World Learning Voices: Jennifer Whatley

World Learning Voices highlights the achievements of our staff to allow our World Learning community to get to know more about what makes them tick, and why they do what they do (and how they do it so well).

We recently spoke with Jennifer Whatley, divisional vice president of our Civil Society and Governance Programs, about how she got into international development and her current work.

Tell us about your career trajectory and how that led you to where you are today.

I think that the early trajectory of my career was starting off in different directions and not quite sure where I would like to go at times, or thinking I wanted to do one thing and realizing maybe I wanted to go in a different direction. What was common was international relations. I wanted to do things focused on international studies in the international field. Earlier on I thought I wanted to do something like the Foreign Service or work for a think tank or something like that — I think up until I went to graduate school. When I was in graduate school, I started learning about all these interesting things that NGO’s were doing and realized that I was actually much more interested in that kind of career, so when I came out of graduate school that’s when I started looking at: who was doing work specifically with Eastern Europe because that’s what I focused on in graduate school at the time.

What was it about NGOs that interested you, as opposed to something like the Foreign Service?

I think this is more hands-on. It was less talking to government officials and diplomats and more working at a more grassroots level.

What was the first experience that made you realize that you wanted to do this hands-on work?

I think what led me to wanting to work on the issues around the human rights and civil society, was when I was in my early teens, we lived in West Berlin. And it was the 1980’s and it was very much the cold war at the time. The wall was there. To go anywhere, you were going through checkpoints with Soviet soldiers. Then you went to this country that was just a few miles away, but it was a mystery. There were all these oppressed people you really didn’t know that much about — at least that’s how it seemed to an American in their early teens. And I remember the time wondering what would happen if you could just go in and pluck out those governments and put in a democratic government. How would people react, and what would they do? Just a few years later — senior year of college — essentially that happened. Those governments just started to fall. It was so quick, within a few weeks it was hard to keep track which governments still had a communist government and which didn’t. Everything changed.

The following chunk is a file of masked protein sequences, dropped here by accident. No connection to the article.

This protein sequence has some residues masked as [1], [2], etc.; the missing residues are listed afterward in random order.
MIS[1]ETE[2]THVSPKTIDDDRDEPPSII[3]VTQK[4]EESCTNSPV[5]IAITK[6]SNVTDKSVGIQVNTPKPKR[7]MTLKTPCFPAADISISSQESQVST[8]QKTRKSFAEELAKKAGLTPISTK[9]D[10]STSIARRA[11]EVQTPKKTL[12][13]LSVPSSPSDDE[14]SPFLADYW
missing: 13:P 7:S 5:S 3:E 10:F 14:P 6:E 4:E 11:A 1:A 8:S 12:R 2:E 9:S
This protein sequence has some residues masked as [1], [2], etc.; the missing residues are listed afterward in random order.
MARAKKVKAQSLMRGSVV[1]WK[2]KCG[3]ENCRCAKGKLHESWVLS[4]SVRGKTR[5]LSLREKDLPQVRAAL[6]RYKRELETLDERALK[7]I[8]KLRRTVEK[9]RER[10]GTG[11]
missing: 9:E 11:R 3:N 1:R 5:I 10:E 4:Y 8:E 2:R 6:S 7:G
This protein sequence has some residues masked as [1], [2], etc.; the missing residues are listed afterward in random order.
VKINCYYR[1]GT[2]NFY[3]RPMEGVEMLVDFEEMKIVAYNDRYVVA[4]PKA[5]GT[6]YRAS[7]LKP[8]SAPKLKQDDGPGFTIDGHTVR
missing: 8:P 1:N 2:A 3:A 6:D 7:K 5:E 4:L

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How does the political climate of other countries today differ from that of Eastern Europe post-Cold War and what do you see emerging in the post-USSR world?

In terms of what’s happened with the history in Africa or the Middle East or Asia, it’s a different narrative in terms of it’s not that Cold War, but there are these similarities of the idea of oppressive governments and what does that do to people and how do people react and still try to keep their voice and their humanity even under difficult circumstances and what happens when things do transition — whether it’s from a colonial system or whether it’s from an authoritarian system? I think there’s some differences in a lot of ways, but also some similarities, particularly I think when we’re looking at the issues around human rights and what are people’s basic rights as a human being? That’s a commonality.

One differences, quite frankly, with many of those countries is the way that they view the US. Because in the post-Soviet world, the US was welcomed, so there was a lot of fascination and interest with working with the US. As development professionals working in those countries, it was a very welcoming environment.

In the countries in the Middle East, certainly with Iran, I think there’s much more suspicion. And so for us, I think that that raises different questions, certainly about security. That’s a big issue, but also just in terms of what are our approaches and what’s appropriate?

I think that those are questions sometimes that probably weren’t raised enough in the early 90’s when Americans were flooding former communist countries or former socialist countries — and sometimes naively — with this idea that we’re going to bring in US systems. I think that the development world and the democracy world have learned a lot since then.